The marriage of running and strength training can sometimes be as challenging as a raising-kids, who's-turn-is-it-to-empty-dishwasher marriage. I struggled for years to find a balance between our beloved cardiovascular activity and building (or at least maintaining) muscle, everything from running 30 minutes before hitting the weight room at a neighborhood gym for 20 minutes (too boring and mentally challenging for my brain) to a circuit of body-weight resistance (think squats, lunges, push-ups, etc.) in my basement.
But I think I've finally found what works for me: I do a boot camp class every Wednesday and Friday morning at a nearby studio. I had been boot-camping once a week since January, but I recently stepped it up to 2x and I'm finally seeing some results. I'm not running in just a crop top and skirt anytime soon--but I will now be showcasing slight shoulder definition in a sleeveless dress at my brother's wedding next month.
Boot camp has made me a believer that we all need to find the strength training option that works for us in terms of enjoyment, time commitment, finances, and knowledge. For many moms, the best option is something that can be done at home. In case your creative juices regarding strength moves are as stagnant as mine, here are a bunch of use-at-home options to make you stronger and fitter. (And just in time to add to your holiday wish list!)
Dumbbells: Nothing says "versatile" like a range of dumbbells. Different muscles are capable of foisting different weights, e.g. you can heft more doing bicep curls than you can punch out with tricep extensions or overhead raises. But unless you want to be continually stubbing your toes, who wants to have a bevy of weights lying around? Instead opt for a pair of dumbbells like these that equal 25 pounds, adjustable in 2.5-pound increments, in a single, compact tray.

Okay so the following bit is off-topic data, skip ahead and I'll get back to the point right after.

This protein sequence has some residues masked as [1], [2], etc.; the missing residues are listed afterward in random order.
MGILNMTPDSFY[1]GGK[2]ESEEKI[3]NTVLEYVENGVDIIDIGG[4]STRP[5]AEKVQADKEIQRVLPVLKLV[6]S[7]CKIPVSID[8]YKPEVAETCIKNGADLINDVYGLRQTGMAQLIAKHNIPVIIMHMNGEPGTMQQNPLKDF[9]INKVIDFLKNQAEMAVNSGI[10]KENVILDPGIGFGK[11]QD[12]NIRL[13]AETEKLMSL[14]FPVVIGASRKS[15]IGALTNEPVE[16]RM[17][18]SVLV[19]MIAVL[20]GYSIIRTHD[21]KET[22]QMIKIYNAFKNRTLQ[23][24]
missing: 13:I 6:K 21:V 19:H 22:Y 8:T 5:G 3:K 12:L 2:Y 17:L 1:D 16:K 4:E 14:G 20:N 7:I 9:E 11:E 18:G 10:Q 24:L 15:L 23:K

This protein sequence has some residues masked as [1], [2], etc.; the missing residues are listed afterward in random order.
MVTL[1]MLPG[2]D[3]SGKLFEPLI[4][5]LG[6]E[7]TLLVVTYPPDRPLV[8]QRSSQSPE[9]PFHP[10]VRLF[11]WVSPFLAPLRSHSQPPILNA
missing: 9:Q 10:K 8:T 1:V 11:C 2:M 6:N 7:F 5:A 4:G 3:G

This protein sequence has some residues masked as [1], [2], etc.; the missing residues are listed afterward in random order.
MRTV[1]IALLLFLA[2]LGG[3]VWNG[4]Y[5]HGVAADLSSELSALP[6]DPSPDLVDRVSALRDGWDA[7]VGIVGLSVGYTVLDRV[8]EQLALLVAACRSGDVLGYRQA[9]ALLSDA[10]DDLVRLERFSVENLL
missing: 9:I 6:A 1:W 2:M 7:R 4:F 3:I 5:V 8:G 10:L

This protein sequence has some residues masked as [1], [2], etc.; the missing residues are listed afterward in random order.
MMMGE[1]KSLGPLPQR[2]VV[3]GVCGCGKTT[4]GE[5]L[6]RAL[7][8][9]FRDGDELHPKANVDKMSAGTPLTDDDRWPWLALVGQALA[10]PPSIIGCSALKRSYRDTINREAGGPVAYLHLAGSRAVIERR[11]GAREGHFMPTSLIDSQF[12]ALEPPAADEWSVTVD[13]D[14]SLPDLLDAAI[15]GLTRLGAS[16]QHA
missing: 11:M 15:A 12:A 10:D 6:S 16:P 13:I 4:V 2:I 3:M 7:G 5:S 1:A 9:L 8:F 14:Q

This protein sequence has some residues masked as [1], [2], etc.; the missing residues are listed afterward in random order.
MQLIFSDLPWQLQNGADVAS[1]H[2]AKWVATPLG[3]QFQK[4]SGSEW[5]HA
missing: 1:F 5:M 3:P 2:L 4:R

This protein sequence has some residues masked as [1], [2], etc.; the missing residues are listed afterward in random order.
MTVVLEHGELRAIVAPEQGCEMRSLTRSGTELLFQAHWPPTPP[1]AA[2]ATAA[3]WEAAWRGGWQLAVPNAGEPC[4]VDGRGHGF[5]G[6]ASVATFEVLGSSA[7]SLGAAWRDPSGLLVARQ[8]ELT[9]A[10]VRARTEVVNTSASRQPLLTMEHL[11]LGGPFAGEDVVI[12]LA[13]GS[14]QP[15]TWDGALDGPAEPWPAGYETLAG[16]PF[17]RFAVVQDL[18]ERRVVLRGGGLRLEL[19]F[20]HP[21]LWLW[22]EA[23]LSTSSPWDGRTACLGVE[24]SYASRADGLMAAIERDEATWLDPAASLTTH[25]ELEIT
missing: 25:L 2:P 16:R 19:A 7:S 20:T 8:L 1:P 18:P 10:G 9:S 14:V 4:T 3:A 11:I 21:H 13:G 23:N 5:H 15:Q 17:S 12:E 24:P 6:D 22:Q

Kettlebells: Swinging these contraptions--like a cannonball with a handle--makes me feel badass. Holding them while doing squats or lunges increases the intensity of those exercises, and there are a host of kettlebell moves you can do to pump you up. (YouTube has loads of instructional videos, like this short one. Bonus: Instructor has Aussie accent!) Ones to consider: This rack of three kettlebells or this adjustable one.
Weighted Vest: While we can't condone running wearing a weighted vest, it can be a versatile addition to lower-leg exercises, like calf raises, squats, and lunges, as well as wearing while walking on a treadmill or using an elliptical. This NordicTrack one comes with adjustable weights, up to 20 pounds total, that slide in and out of pouches.
Suspension Training: If you're got slightly more workout space and a desire for something a bit different, consider suspension training, either with Rip60 or TRX. For full-body moves, you attach this strap-and-handle system over the top of a door and close it, or for a dedicated workout, suspend from ceiling mount. In warmer climates or come spring, this is can be looped around a swing set, tree branch, or deck post. When not in use, these products can be stuffed into a sack and even taken on the road when you visit in-laws.
Workout DVDs: In the early morning hours, sometimes my brain isn't firing on all cylinders, so I love the simplicity of following a workout DVD. Sure, my body--and moves--look nothing like the chica on the screen, but I do my best to follow along. A few to consider: 10 Minute Solution Ultimate Boot Camp, Personal Training with Jackie: 30 Day Fast Start, and Jari Love's Revved to the Max.
Tell us: What gets you--and your muscles--revved up?